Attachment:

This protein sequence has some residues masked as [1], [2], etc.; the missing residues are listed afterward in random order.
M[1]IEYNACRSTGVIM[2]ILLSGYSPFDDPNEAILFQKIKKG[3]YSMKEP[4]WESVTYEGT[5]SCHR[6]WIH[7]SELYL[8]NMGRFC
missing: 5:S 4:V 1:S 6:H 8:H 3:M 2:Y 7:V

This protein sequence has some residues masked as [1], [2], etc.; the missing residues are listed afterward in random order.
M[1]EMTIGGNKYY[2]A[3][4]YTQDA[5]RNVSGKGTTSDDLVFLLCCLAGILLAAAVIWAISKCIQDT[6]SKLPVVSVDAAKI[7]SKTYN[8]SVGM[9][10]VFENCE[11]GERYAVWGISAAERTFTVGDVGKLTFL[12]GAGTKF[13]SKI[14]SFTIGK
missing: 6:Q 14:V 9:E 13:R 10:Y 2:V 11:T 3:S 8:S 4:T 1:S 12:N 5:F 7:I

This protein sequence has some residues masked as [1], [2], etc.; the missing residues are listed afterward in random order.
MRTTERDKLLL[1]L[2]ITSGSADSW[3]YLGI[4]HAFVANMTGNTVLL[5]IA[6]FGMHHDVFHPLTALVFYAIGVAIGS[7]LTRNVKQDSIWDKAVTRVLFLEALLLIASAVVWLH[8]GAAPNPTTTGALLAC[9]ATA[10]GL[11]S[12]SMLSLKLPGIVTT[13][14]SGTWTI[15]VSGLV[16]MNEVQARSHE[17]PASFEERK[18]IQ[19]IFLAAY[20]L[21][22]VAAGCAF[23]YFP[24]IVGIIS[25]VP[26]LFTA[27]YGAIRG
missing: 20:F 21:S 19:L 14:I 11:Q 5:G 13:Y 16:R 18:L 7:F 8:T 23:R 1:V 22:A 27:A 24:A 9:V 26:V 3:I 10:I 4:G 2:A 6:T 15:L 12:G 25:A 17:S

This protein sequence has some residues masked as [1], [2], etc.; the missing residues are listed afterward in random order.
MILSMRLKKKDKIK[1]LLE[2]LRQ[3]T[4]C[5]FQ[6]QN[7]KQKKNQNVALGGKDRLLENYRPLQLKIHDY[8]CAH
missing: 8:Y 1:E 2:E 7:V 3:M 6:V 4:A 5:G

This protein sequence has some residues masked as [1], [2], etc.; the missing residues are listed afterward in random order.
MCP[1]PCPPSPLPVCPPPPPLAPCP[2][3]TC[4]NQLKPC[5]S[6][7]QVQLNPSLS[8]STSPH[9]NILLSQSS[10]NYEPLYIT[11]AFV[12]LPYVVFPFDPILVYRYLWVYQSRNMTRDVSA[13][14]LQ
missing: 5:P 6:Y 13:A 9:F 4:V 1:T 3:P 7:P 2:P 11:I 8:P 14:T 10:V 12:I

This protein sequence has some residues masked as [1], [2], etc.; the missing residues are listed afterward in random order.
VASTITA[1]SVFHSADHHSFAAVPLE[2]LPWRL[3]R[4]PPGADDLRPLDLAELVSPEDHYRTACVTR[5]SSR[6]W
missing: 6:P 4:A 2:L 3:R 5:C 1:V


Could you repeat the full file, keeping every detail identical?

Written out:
This protein sequence has some residues masked as [1], [2], etc.; the missing residues are listed afterward in random order.
M[1]IEYNACRSTGVIM[2]ILLSGYSPFDDPNEAILFQKIKKG[3]YSMKEP[4]WESVTYEGT[5]SCHR[6]WIH[7]SELYL[8]NMGRFC
missing: 5:S 4:V 1:S 6:H 8:H 3:M 2:Y 7:V

This protein sequence has some residues masked as [1], [2], etc.; the missing residues are listed afterward in random order.
M[1]EMTIGGNKYY[2]A[3][4]YTQDA[5]RNVSGKGTTSDDLVFLLCCLAGILLAAAVIWAISKCIQDT[6]SKLPVVSVDAAKI[7]SKTYN[8]SVGM[9][10]VFENCE[11]GERYAVWGISAAERTFTVGDVGKLTFL[12]GAGTKF[13]SKI[14]SFTIGK
missing: 6:Q 14:V 9:E 13:R 10:Y 2:V 11:T 3:S 8:S 4:T 1:S 12:N 5:F 7:I

This protein sequence has some residues masked as [1], [2], etc.; the missing residues are listed afterward in random order.
MRTTERDKLLL[1]L[2]ITSGSADSW[3]YLGI[4]HAFVANMTGNTVLL[5]IA[6]FGMHHDVFHPLTALVFYAIGVAIGS[7]LTRNVKQDSIWDKAVTRVLFLEALLLIASAVVWLH[8]GAAPNPTTTGALLAC[9]ATA[10]GL[11]S[12]SMLSLKLPGIVTT[13][14]SGTWTI[15]VSGLV[16]MNEVQARSHE[17]PASFEERK[18]IQ[19]IFLAAY[20]L[21][22]VAAGCAF[23]YFP[24]IVGIIS[25]VP[26]LFTA[27]YGAIRG
missing: 20:F 21:S 19:L 14:I 11:Q 5:G 13:Y 16:R 18:L 7:F 8:T 23:R 1:V 22:A 27:A 24:A 9:V 26:V 3:I 10:I 4:G 2:A 6:T 15:L 12:G 25:A 17:S

This protein sequence has some residues masked as [1], [2], etc.; the missing residues are listed afterward in random order.
MILSMRLKKKDKIK[1]LLE[2]LRQ[3]T[4]C[5]FQ[6]QN[7]KQKKNQNVALGGKDRLLENYRPLQLKIHDY[8]CAH
missing: 8:Y 1:E 2:E 7:V 3:M 6:V 4:A 5:G

This protein sequence has some residues masked as [1], [2], etc.; the missing residues are listed afterward in random order.
MCP[1]PCPPSPLPVCPPPPPLAPCP[2][3]TC[4]NQLKPC[5]S[6][7]QVQLNPSLS[8]STSPH[9]NILLSQSS[10]NYEPLYIT[11]AFV[12]LPYVVFPFDPILVYRYLWVYQSRNMTRDVSA[13][14]LQ
missing: 5:P 6:Y 13:A 9:F 4:V 1:T 3:P 7:P 2:P 11:I 8:P 14:T 10:V 12:I

This protein sequence has some residues masked as [1], [2], etc.; the missing residues are listed afterward in random order.
VASTITA[1]SVFHSADHHSFAAVPLE[2]LPWRL[3]R[4]PPGADDLRPLDLAELVSPEDHYRTACVTR[5]SSR[6]W
missing: 6:P 4:A 2:L 3:R 5:C 1:V